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Parody Critiques Popular Khan Academy Videos

Image Courtesy of John Golden

Khan Academy has 150 million YouTube views, 320,000 subscribers, and major support from the Bill & Melinda Gates Foundation—but that doesn’t mean the free online library of educational videos is perfect. It doesn’t even mean the site is especially effective, say two math professors at Grand Valley State University.

The professors, John Golden and David Coffey, have released a parody video calling out what they consider inaccuracies and poor teaching methods in the much-hyped project. They modeled their video on the TV show Mystery Science Theater 3000, the cult comedy in which characters made running commentaries on low-quality science-fiction movies.

In the professors’ video, they stand watching one of the Khan Academy videos as it is projected, noting a few inaccuracies, such as when the site’s creator, Salman Khan, uses positive and negative signs inconsistently and mixes up transitive and associative properties. But the professors say their bigger gripe is with the procedural, rules-based approach in all of Mr. Khan’s videos.

Khan Academy videos can be effective supplements to classroom teaching, says Mr. Golden, whose specialty is math education. But he argues that they do not encourage students to think critically. “If I have a bone to pick with the videos that I’ve seen so far, it’s that they tend to be about giving students rules and asking them to practice rules, as opposed to problem-solving,” he says.

Other critics share his concerns. They contend that while Mr. Khan understands the content himself, his videos demonstrate a poor grasp of how to effectively communicate the material.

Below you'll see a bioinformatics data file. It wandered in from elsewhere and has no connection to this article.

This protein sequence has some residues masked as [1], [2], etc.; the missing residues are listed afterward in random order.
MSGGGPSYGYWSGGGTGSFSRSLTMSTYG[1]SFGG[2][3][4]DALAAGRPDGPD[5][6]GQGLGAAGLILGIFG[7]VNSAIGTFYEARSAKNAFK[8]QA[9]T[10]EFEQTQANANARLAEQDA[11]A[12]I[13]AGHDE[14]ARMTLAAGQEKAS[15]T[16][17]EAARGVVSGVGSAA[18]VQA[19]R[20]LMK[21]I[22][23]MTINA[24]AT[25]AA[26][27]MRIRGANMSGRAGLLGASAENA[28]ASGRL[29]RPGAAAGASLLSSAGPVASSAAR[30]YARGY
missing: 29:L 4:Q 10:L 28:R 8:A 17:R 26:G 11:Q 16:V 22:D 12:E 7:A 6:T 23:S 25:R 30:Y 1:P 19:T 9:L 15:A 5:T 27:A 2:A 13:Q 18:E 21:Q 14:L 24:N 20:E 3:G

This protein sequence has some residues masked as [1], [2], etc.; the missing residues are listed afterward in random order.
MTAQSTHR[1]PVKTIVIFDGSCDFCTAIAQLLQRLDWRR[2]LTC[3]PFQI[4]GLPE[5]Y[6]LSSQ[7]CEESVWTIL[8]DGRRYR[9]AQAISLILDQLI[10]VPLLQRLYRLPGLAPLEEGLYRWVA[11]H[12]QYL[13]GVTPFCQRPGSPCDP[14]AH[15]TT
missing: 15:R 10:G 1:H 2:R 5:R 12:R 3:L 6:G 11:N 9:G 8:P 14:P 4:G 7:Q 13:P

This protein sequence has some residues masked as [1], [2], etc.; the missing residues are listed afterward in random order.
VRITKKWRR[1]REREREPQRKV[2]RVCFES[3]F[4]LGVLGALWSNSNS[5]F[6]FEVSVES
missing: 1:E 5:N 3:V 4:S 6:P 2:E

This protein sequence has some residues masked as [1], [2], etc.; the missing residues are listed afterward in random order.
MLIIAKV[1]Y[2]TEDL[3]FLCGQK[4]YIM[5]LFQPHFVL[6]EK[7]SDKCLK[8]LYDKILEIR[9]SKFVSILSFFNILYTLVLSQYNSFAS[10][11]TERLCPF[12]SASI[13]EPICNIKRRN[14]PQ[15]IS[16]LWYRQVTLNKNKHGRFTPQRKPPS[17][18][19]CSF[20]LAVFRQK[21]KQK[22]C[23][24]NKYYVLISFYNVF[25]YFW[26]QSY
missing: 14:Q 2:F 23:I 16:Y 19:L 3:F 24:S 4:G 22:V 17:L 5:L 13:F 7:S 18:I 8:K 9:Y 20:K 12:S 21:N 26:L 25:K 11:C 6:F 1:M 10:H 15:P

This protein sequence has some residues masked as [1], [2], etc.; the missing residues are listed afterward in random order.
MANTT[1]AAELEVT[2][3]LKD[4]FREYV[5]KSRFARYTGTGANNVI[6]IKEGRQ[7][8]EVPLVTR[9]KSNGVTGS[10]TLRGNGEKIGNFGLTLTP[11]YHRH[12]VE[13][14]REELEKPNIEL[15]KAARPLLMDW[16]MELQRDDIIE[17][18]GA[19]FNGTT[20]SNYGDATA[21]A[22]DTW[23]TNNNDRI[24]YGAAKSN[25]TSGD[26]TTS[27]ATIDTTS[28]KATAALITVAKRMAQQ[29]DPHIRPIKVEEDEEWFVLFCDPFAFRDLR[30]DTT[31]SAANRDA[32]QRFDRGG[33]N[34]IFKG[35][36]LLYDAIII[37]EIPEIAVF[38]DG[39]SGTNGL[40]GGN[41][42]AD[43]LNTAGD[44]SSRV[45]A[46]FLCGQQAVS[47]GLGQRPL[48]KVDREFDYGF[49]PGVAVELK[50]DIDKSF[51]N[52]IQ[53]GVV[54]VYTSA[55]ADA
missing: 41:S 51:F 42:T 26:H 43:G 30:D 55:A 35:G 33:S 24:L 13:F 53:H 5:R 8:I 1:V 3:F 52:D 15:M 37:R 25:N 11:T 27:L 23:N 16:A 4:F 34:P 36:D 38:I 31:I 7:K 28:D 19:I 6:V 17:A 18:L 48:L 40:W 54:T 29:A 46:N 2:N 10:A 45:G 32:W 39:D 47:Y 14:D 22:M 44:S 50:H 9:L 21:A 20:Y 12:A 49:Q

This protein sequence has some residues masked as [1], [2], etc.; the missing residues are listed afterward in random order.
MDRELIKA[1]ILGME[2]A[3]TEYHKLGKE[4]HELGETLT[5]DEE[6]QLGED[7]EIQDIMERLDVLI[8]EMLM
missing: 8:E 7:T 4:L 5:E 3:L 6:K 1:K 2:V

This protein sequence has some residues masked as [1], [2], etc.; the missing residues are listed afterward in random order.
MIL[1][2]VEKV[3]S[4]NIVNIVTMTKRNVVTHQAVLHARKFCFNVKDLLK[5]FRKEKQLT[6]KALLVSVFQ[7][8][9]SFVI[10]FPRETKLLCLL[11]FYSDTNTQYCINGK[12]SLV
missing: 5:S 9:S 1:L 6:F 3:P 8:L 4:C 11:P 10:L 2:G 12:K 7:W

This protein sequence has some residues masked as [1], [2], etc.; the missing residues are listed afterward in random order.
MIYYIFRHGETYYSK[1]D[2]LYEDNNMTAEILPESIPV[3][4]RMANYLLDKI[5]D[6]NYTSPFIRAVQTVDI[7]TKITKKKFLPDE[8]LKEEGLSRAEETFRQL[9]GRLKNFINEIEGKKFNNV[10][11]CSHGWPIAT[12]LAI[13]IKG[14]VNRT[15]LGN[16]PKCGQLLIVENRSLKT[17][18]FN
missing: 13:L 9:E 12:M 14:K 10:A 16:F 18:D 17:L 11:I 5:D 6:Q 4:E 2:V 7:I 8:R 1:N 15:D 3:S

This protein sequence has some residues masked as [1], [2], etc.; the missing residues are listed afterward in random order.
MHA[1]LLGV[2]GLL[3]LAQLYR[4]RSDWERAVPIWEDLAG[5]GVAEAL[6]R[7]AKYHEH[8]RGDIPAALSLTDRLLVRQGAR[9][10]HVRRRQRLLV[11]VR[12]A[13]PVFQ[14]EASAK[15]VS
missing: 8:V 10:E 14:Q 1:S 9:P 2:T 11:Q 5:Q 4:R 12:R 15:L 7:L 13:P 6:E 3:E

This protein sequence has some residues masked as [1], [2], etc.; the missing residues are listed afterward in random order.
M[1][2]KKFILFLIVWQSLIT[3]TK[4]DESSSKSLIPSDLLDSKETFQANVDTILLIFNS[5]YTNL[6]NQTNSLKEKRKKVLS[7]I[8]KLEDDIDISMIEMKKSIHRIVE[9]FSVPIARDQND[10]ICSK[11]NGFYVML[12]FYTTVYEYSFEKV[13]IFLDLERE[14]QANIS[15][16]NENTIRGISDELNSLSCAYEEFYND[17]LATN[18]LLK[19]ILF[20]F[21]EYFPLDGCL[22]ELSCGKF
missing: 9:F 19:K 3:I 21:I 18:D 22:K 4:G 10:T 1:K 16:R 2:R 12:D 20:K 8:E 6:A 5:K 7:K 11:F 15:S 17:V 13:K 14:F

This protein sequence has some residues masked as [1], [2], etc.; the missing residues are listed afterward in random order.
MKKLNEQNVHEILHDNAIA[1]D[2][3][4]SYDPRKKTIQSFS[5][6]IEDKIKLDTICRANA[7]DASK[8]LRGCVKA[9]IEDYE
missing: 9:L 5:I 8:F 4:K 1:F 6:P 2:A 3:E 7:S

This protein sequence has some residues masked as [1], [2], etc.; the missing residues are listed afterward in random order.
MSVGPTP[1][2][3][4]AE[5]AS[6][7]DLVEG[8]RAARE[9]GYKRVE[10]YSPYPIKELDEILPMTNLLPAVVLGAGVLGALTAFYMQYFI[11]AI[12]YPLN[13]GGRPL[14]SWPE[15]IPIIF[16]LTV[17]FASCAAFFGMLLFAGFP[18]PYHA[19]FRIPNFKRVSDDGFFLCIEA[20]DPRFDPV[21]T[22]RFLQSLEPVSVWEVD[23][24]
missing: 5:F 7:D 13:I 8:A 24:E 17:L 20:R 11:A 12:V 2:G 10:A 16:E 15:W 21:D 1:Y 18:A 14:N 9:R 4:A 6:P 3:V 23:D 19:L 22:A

Mr. Khan, of course, disagrees. Procedural learning is effective, he argues, and he points to big names—professors at the Massachusetts Institute of Technology and Stanford University, even a Nobel laureate—who praise his resources. “There’s always the critique that Khan Academy is not pedagogically sound, that we’re procedural-based, focusing on mechanics without base understanding,” he says. “But I actually think we’re the exact opposite of that.”

“With procedural, worked problems: That’s how I learned, that’s how everyone I knew learned. But we do have videos explaining the ‘why’ of things, like borrowing, or highly rigorous concepts like college-level linear algebra, so it’s kind of weird when people are nitpicking about multiplying negative numbers.”

In fact, Mr. Khan says he intentionally mixed up the transitive and associative properties to show that understanding that a times b is the same as b times a is more important than the procedural process of memorizing vocabulary. In response to the parody video, he created an updated version of his lesson and uploaded a new video explaining concepts behind multiplying positive and negative integers.

But adding more explanation does not address the pedagogical critiques, argues Dan Meyer, a former math teacher who is now pursuing a doctorate in math education at Stanford.